Individuals who wish to obtain either of these two new certificates will be required to participate in a 3-day ICP YEH Workshop, which will include teaching riders on young event horses each day for those seeking the YEH Instructor certificate and riding young event horses each day for those seeking the YEH Professional Trainer certificate. Skills necessary to all three event competition phases will be addressed during this ICP YEH Workshop. After attending an ICP YEH Workshop, YEH instructors and YEH professional trainers may attend an ICP Assessment to be evaluated for ICP certification. Those individuals seeking the YEH Professional Trainer certificate will ride young horses at an ICP Assessment.
ICP has developed the YEH Workshop curriculum as well as the Teaching Skills Sheets and the Training Skills Sheets for the evaluation at any ICP Assessment of YEH instructors and YEH professional trainers, respectively. More information on these certificates will be forthcoming following the USEA Annual Meeting and Convention. The ICP Open Meeting will take place on Saturday, December 10 5:00-6:00 p.m. For any immediate questions regarding these certificates, please email Sue Hershey at [email protected].
Save the Date! ICP, YEH and FEH Teaming Up for the Ultimate Educational Opportunity this Winter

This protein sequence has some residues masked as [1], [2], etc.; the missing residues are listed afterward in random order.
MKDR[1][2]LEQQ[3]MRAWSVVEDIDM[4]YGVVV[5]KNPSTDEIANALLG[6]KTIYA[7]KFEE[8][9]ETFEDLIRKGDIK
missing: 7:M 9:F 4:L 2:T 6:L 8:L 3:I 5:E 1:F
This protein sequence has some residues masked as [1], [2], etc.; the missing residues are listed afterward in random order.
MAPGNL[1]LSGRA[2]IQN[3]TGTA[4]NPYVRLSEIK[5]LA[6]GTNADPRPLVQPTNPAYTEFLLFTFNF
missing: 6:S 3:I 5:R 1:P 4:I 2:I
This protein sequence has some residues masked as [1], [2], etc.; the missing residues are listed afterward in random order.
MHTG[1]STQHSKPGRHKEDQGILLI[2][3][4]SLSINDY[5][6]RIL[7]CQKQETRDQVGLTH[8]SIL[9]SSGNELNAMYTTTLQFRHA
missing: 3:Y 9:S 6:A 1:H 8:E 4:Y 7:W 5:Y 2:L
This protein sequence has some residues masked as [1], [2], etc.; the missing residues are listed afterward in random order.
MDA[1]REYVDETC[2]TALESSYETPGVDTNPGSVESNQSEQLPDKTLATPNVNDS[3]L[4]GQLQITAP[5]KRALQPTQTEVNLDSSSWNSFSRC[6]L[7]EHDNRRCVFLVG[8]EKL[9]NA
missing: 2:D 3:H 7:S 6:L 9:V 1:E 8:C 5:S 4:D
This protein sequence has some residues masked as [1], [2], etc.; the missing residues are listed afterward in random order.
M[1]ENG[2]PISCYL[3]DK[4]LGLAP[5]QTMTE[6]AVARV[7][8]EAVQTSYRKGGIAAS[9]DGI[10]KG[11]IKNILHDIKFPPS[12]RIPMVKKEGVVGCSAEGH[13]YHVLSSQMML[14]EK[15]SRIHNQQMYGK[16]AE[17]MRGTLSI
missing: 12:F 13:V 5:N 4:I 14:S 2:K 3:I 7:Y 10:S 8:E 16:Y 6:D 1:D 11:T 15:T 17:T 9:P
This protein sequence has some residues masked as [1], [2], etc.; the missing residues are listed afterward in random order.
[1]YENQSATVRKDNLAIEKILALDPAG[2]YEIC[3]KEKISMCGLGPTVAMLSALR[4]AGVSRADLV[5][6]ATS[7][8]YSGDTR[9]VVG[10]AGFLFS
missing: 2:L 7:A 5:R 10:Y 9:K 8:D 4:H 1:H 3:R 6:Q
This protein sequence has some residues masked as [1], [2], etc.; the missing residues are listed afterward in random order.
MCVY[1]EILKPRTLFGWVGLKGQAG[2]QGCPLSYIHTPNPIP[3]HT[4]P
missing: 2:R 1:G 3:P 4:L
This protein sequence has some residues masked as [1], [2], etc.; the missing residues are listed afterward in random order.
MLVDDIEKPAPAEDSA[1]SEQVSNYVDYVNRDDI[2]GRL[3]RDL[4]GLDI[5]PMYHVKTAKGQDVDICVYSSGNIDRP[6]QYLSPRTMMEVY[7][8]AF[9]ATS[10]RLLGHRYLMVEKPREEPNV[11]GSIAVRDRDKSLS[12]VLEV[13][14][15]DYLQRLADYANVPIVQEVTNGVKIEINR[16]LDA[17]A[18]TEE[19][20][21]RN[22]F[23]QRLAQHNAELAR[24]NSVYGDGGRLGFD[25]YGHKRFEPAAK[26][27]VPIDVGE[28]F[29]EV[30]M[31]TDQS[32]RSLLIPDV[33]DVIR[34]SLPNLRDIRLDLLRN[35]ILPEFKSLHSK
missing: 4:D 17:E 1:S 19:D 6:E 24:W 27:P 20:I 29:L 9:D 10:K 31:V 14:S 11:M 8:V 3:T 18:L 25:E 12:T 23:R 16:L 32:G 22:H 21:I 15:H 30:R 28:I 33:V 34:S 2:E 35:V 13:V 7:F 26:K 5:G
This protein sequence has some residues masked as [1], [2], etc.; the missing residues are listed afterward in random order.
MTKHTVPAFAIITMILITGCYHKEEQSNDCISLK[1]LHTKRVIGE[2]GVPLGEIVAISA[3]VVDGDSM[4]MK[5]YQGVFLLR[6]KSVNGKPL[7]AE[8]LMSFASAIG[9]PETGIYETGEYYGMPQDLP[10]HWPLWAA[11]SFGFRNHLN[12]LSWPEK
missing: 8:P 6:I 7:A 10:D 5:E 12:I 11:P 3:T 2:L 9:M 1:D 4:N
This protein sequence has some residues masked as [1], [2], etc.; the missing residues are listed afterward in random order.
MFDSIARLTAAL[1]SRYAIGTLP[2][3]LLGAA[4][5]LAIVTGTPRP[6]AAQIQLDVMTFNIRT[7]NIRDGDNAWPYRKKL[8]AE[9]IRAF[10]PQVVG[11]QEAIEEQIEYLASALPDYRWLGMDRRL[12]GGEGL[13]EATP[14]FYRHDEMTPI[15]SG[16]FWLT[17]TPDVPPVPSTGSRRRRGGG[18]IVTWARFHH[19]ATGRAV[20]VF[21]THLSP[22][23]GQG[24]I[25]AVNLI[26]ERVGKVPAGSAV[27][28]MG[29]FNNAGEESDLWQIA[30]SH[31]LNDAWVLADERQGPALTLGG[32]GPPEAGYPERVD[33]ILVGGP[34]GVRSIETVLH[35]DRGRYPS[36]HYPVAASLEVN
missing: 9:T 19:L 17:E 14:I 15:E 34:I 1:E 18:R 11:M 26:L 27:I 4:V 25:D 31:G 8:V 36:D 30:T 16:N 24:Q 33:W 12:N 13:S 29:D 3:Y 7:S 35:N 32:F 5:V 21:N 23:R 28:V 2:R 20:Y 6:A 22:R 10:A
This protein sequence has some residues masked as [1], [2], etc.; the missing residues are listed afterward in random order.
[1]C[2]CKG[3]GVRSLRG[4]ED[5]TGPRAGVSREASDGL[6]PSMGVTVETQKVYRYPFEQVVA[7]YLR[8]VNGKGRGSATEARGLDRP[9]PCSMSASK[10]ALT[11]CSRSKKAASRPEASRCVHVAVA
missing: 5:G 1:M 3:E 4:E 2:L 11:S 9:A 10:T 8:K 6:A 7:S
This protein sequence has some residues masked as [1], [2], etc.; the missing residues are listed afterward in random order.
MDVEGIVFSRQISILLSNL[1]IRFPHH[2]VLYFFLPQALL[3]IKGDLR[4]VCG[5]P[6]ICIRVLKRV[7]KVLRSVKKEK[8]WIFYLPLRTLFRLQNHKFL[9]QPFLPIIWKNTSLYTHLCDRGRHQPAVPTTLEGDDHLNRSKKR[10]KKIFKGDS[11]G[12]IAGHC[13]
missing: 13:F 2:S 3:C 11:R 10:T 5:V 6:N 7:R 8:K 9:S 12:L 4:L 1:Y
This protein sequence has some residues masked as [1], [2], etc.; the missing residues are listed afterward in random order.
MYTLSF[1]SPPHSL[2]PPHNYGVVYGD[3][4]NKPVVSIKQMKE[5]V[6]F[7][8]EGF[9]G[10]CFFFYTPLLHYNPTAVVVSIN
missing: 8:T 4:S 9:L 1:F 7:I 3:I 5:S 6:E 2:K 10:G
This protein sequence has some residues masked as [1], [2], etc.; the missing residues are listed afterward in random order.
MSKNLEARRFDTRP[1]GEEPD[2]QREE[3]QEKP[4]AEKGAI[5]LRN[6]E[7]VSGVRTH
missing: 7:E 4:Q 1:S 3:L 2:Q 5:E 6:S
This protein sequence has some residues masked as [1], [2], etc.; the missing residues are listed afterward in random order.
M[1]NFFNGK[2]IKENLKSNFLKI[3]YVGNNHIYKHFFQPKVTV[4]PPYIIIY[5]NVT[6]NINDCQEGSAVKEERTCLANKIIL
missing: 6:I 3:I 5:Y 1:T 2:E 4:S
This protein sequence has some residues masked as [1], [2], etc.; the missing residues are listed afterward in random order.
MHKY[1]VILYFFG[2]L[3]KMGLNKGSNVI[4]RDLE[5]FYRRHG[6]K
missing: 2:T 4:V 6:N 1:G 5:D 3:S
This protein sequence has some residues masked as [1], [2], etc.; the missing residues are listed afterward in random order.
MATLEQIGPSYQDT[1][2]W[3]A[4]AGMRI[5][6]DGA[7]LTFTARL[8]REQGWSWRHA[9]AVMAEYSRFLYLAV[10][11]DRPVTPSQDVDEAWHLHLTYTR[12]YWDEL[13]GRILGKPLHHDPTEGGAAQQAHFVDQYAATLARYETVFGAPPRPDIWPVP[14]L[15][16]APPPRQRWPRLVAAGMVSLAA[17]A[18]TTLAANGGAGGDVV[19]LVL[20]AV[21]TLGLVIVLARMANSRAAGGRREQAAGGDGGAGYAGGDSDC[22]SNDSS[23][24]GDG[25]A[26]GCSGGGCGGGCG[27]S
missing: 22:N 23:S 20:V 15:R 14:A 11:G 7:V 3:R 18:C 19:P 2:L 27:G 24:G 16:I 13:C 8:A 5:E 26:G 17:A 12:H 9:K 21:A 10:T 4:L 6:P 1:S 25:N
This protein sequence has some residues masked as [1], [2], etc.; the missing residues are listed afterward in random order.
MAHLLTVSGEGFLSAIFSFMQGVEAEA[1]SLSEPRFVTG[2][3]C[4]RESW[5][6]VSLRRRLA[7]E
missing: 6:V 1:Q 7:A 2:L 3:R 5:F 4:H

The Instructors’ Certification Program (ICP) and the USEA’s Future Event Horse (FEH) and Young Event Horse (YEH) Programs are teaming up to bring USEA members the ultimate educational opportunity in Florida this winter. Historically these educational seminars are hosted separately, but they have joined forces to ease travel requirements for instructor and young horse enthusiasts. Join us in Ocala, Fla. February 20-22, 2017, for three days of learning from a variety of professionals. The lead instructor for the ICP Symposium at Longwood will be the world renowned Australian Olympian, Burghley CCI4* and Le Lion d’Angers winner, Chris Burton. Click here for more information.
About the USEA Instructors’ Certification Program
Started in 2002, the USEA Instructors’ Certification Program (ICP) educates all levels of eventing instructors to confirm their knowledge base, both theoretical and practical, upon which they will continue to build throughout their teaching lifetime. ICP Identifies essential training principles for riders and horses, drawn from time-tested sources and from experience with today’s competition challenges, offers materials, workshops, and mentor opportunities to instructors, and certifies instructors at a specific ICP Level of teaching knowledge and proficiency. To learn more about the ICP Program, click here.
About the USEA Young Event Horse Program
The USEA Young Event Horse Series (YEH) is best described as an eventing talent search. The goal is to identify young horses that possesses the talent and disposition that, with proper training, can excel in the uppermost levels of eventing. The Series gives owners and breeders the opportunity to showcase the potential of their 4- and 5-year-old horses while encouraging the breeding and development of top-level event horses for the future. Classes focus on education and preparation of the event horse in a correct and progressive manner as young horses are judged on conformation, dressage and jumping/galloping. To learn more about the YEH Program, click here.